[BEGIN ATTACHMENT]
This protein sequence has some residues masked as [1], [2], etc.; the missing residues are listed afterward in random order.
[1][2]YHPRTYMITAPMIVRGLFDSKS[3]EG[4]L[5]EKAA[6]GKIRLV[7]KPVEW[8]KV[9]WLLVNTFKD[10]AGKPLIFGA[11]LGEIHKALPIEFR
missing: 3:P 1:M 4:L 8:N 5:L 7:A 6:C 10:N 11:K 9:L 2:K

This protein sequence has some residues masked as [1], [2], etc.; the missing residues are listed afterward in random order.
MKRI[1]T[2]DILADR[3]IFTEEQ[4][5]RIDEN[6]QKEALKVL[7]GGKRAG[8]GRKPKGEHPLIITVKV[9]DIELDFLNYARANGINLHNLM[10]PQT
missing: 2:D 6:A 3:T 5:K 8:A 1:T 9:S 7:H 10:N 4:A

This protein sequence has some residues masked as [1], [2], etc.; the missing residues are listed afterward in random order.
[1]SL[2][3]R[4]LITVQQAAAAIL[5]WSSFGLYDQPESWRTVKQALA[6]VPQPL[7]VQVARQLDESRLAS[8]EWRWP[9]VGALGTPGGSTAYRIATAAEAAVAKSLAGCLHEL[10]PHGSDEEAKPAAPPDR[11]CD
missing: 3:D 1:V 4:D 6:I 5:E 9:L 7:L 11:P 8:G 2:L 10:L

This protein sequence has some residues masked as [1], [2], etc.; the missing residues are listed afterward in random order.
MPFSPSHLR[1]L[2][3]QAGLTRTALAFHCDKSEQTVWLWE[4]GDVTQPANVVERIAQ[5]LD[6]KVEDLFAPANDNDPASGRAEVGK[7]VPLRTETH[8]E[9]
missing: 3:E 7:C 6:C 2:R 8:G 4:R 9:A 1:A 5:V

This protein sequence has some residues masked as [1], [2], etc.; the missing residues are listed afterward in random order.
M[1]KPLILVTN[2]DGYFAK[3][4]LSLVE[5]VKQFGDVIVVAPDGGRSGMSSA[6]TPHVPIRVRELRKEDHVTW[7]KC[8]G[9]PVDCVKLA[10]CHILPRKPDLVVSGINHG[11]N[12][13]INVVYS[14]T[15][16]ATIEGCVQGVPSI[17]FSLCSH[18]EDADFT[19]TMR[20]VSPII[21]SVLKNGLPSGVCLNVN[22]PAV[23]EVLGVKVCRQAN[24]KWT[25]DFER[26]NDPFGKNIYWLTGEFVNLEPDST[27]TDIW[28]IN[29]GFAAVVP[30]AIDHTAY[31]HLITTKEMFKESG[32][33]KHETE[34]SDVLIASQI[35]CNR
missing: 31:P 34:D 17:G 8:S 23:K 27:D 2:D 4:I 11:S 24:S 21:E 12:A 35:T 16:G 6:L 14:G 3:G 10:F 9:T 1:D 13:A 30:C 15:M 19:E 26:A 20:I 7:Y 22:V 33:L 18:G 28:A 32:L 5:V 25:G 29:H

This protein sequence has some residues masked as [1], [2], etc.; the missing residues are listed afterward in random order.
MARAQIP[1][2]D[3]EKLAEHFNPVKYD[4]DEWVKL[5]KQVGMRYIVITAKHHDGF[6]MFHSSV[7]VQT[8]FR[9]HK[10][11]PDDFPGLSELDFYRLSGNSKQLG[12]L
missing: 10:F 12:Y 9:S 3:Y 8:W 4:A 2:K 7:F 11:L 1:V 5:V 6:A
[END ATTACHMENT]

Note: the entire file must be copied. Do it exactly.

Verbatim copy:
This protein sequence has some residues masked as [1], [2], etc.; the missing residues are listed afterward in random order.
[1][2]YHPRTYMITAPMIVRGLFDSKS[3]EG[4]L[5]EKAA[6]GKIRLV[7]KPVEW[8]KV[9]WLLVNTFKD[10]AGKPLIFGA[11]LGEIHKALPIEFR
missing: 3:P 1:M 4:L 8:N 5:L 7:A 6:C 10:N 11:K 9:L 2:K

This protein sequence has some residues masked as [1], [2], etc.; the missing residues are listed afterward in random order.
MKRI[1]T[2]DILADR[3]IFTEEQ[4][5]RIDEN[6]QKEALKVL[7]GGKRAG[8]GRKPKGEHPLIITVKV[9]DIELDFLNYARANGINLHNLM[10]PQT
missing: 2:D 6:A 3:T 5:K 8:A 1:T 9:S 7:H 10:N 4:A

This protein sequence has some residues masked as [1], [2], etc.; the missing residues are listed afterward in random order.
[1]SL[2][3]R[4]LITVQQAAAAIL[5]WSSFGLYDQPESWRTVKQALA[6]VPQPL[7]VQVARQLDESRLAS[8]EWRWP[9]VGALGTPGGSTAYRIATAAEAAVAKSLAGCLHEL[10]PHGSDEEAKPAAPPDR[11]CD
missing: 3:D 1:V 4:D 6:I 5:E 9:L 7:L 11:P 8:G 2:L 10:L

This protein sequence has some residues masked as [1], [2], etc.; the missing residues are listed afterward in random order.
MPFSPSHLR[1]L[2][3]QAGLTRTALAFHCDKSEQTVWLWE[4]GDVTQPANVVERIAQ[5]LD[6]KVEDLFAPANDNDPASGRAEVGK[7]VPLRTETH[8]E[9]
missing: 3:E 7:C 6:C 2:R 8:G 4:R 9:A 1:A 5:V

This protein sequence has some residues masked as [1], [2], etc.; the missing residues are listed afterward in random order.
M[1]KPLILVTN[2]DGYFAK[3][4]LSLVE[5]VKQFGDVIVVAPDGGRSGMSSA[6]TPHVPIRVRELRKEDHVTW[7]KC[8]G[9]PVDCVKLA[10]CHILPRKPDLVVSGINHG[11]N[12][13]INVVYS[14]T[15][16]ATIEGCVQGVPSI[17]FSLCSH[18]EDADFT[19]TMR[20]VSPII[21]SVLKNGLPSGVCLNVN[22]PAV[23]EVLGVKVCRQAN[24]KWT[25]DFER[26]NDPFGKNIYWLTGEFVNLEPDST[27]TDIW[28]IN[29]GFAAVVP[30]AIDHTAY[31]HLITTKEMFKESG[32][33]KHETE[34]SDVLIASQI[35]CNR
missing: 31:P 34:D 17:G 8:S 23:K 27:D 2:D 4:I 11:S 24:S 21:E 12:A 35:T 16:G 6:L 14:G 3:G 10:F 9:T 1:D 13:A 30:C 15:M 19:E 26:A 20:I 7:Y 22:V 33:L 18:G 28:A 32:L 5:V 25:G 29:H

This protein sequence has some residues masked as [1], [2], etc.; the missing residues are listed afterward in random order.
MARAQIP[1][2]D[3]EKLAEHFNPVKYD[4]DEWVKL[5]KQVGMRYIVITAKHHDGF[6]MFHSSV[7]VQT[8]FR[9]HK[10][11]PDDFPGLSELDFYRLSGNSKQLG[12]L
missing: 10:F 12:Y 9:S 3:Y 8:W 4:A 2:K 7:F 11:L 1:V 5:V 6:A